Book review


Molecular Biology: Principles of Genome Function Nancy L. Craig Orna Cohen-Fix Rachel Green Carol W. Greider Gisela Storz Cynthia Wolberger Oxford Univeristy Press 2010 864 pp., ISBN 978-0-1995-6205-3, $99.00.

Susan White*, * Department of Chemistry, Bryn Mawr College, Bryn Mawr, Pennsylvania 19010.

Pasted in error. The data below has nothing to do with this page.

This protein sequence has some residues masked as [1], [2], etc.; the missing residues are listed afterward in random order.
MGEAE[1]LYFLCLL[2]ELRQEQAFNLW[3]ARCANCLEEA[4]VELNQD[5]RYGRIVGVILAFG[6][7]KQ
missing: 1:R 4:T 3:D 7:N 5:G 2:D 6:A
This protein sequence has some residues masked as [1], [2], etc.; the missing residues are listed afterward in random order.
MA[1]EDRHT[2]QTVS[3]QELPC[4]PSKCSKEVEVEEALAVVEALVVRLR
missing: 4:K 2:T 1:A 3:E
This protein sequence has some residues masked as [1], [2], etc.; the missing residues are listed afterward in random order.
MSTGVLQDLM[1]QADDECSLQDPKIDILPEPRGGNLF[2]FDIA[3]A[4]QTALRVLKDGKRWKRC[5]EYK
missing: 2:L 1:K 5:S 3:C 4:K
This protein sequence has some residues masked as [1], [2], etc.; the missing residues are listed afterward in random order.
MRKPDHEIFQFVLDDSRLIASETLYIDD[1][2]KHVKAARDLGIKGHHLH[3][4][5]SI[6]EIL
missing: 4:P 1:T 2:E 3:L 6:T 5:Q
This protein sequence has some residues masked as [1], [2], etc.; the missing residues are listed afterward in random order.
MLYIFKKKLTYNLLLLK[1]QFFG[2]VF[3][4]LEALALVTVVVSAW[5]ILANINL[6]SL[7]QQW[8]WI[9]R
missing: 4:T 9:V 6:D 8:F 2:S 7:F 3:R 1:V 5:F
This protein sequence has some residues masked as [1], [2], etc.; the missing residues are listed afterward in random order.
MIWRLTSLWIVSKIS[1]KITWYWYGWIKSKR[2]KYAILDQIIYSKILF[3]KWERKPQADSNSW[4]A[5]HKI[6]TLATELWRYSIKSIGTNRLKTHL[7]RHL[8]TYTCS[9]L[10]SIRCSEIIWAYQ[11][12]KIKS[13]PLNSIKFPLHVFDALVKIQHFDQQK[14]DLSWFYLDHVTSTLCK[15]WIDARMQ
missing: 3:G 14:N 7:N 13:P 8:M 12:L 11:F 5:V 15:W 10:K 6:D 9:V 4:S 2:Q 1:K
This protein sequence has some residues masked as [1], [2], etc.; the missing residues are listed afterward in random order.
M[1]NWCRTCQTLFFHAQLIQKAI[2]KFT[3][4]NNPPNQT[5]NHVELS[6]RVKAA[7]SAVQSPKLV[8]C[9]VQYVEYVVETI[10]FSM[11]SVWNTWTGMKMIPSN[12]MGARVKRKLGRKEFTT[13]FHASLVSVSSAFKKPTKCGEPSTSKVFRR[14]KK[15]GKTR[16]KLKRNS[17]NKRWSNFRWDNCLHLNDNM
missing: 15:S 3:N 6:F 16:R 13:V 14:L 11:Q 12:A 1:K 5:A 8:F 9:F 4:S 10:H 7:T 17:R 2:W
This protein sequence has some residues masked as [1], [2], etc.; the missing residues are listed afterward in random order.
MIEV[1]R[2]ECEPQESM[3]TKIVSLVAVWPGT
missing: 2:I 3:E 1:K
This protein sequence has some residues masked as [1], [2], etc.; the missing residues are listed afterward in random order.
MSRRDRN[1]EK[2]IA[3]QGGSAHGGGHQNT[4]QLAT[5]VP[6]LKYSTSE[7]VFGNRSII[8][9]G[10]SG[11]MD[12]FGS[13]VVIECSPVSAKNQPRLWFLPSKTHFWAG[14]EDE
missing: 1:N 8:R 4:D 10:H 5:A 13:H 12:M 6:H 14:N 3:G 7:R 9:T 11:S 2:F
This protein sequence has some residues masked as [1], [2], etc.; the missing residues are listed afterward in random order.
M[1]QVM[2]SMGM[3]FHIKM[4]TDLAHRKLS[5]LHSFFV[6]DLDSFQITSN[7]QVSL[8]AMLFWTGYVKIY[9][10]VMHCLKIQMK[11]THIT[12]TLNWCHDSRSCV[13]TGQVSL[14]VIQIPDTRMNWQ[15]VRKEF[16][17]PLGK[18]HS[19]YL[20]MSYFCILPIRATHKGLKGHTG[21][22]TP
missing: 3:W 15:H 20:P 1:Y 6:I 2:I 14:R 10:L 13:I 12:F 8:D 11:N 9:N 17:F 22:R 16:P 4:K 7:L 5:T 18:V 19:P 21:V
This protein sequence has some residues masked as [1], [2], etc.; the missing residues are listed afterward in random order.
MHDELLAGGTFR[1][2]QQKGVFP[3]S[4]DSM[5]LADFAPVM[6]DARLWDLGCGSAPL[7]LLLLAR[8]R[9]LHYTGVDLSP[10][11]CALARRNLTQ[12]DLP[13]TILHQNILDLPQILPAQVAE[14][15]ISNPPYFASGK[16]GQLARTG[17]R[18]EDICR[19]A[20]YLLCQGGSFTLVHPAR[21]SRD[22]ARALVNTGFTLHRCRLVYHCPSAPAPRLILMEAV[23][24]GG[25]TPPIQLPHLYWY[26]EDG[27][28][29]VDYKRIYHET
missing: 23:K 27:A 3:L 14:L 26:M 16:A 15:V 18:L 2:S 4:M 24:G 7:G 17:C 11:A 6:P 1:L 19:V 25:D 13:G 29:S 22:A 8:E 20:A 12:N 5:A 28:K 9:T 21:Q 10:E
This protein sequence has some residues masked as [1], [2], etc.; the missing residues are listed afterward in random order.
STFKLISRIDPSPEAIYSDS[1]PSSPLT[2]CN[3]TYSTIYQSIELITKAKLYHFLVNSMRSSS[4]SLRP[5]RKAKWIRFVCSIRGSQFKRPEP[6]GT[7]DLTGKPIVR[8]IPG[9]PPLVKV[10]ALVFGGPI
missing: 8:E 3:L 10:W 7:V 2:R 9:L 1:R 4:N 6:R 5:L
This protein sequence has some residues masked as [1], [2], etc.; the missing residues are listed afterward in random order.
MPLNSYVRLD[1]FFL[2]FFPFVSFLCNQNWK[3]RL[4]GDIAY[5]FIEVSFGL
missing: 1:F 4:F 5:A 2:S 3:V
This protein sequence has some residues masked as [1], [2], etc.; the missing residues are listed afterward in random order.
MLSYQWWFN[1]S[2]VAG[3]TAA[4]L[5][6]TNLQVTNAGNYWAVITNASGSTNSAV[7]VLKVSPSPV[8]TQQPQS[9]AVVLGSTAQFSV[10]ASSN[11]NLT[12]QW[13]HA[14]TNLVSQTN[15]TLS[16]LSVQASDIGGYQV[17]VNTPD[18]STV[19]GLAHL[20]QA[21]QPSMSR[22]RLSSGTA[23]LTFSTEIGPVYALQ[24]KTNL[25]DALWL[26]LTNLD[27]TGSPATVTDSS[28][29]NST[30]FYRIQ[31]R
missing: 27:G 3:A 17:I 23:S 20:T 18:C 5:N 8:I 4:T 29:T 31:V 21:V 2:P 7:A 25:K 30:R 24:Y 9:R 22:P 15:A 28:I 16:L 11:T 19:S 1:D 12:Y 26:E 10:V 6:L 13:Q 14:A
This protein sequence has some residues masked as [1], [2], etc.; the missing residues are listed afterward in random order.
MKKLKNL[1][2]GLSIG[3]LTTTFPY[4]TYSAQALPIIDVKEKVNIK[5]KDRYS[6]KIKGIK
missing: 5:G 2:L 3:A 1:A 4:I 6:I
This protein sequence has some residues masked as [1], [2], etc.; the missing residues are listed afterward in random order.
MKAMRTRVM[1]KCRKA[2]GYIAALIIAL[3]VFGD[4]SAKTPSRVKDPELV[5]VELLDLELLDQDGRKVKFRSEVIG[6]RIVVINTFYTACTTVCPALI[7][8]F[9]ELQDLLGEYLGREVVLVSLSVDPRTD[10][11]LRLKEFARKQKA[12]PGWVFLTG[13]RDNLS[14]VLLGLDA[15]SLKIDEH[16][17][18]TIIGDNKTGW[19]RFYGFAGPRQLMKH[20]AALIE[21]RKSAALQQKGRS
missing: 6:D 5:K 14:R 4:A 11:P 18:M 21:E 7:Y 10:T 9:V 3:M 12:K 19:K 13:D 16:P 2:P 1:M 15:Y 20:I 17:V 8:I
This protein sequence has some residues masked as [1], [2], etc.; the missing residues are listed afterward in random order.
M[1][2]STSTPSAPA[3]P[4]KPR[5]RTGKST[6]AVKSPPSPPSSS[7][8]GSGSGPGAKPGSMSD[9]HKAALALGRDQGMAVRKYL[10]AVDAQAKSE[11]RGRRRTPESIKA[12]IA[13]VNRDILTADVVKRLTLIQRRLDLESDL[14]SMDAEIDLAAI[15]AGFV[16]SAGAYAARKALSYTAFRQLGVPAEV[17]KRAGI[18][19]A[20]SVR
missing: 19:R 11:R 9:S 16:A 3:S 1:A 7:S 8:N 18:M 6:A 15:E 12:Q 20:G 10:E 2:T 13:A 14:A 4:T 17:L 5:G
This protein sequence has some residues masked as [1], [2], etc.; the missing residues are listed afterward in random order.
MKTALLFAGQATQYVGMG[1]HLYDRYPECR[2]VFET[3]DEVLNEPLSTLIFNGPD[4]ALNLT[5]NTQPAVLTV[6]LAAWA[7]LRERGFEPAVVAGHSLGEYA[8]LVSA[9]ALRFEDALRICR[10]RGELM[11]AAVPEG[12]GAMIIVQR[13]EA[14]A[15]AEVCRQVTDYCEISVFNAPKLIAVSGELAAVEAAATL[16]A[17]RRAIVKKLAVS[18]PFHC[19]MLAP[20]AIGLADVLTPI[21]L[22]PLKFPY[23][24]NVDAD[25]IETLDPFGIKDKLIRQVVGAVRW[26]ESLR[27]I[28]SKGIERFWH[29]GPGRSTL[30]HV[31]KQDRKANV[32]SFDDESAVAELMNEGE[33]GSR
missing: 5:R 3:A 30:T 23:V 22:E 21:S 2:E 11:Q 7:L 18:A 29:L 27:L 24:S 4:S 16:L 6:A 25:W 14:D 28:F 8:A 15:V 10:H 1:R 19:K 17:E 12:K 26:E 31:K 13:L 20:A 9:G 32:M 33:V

“Molecular Biology” is an excellent, completely up to date textbook that explores every facet of the Central Dogma. The authors, six women molecular biologists from The Johns Hopkins University, are all experts in their fields and have collaborated to write a highly readable, coherent, and attractive text. The cover of the paperbound edition has a nonhierarchical triangle that shows the inter-relationships between DNA, RNA, and protein. This 840 page book is divided into 16 chapters which are superbly organized into sections that are further subdivided by blue headings that are actually sentences. A student cannot get lost! The first three chapters review key biology and chemistry concepts and set the stage for subsequent topics. The next four chapters deal largely with DNA—chromosome structure, the cell cycle, replication, and chromosome segregation. The next two chapters discuss transcription and RNA processing and this is followed by two chapters on translation and protein modification and targeting. Coming complete circle, DNA damage and repair, mobile DNA, and genomics are discussed in the next four chapters. The final chapter is dedicated to experimental methods and is organized according to functions such as detection of specific DNA sequences, intermolecular interactions or imaging, and structure determination.